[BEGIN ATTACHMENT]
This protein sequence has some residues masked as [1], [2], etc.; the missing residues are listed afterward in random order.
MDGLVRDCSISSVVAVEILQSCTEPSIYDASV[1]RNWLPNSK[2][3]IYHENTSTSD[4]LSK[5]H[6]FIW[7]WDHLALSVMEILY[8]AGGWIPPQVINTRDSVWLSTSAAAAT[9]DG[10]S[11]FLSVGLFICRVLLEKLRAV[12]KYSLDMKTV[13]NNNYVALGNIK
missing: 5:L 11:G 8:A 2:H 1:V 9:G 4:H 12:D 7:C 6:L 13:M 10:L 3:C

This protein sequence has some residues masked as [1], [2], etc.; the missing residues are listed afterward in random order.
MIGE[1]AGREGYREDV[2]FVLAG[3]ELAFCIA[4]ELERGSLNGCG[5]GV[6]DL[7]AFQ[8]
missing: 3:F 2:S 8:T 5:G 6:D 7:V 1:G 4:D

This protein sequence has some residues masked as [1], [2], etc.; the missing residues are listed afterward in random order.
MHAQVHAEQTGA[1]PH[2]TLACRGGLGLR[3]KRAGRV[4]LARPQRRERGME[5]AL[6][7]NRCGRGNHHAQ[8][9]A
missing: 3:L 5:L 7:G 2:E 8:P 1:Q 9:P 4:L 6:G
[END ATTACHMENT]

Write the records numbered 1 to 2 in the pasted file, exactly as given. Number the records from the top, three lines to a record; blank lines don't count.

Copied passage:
This protein sequence has some residues masked as [1], [2], etc.; the missing residues are listed afterward in random order.
MDGLVRDCSISSVVAVEILQSCTEPSIYDASV[1]RNWLPNSK[2][3]IYHENTSTSD[4]LSK[5]H[6]FIW[7]WDHLALSVMEILY[8]AGGWIPPQVINTRDSVWLSTSAAAAT[9]DG[10]S[11]FLSVGLFICRVLLEKLRAV[12]KYSLDMKTV[13]NNNYVALGNIK
missing: 5:L 11:G 8:A 2:H 1:V 9:G 4:H 12:D 7:C 6:L 13:M 10:L 3:C

This protein sequence has some residues masked as [1], [2], etc.; the missing residues are listed afterward in random order.
MIGE[1]AGREGYREDV[2]FVLAG[3]ELAFCIA[4]ELERGSLNGCG[5]GV[6]DL[7]AFQ[8]
missing: 3:F 2:S 8:T 5:G 6:D 7:V 1:G 4:D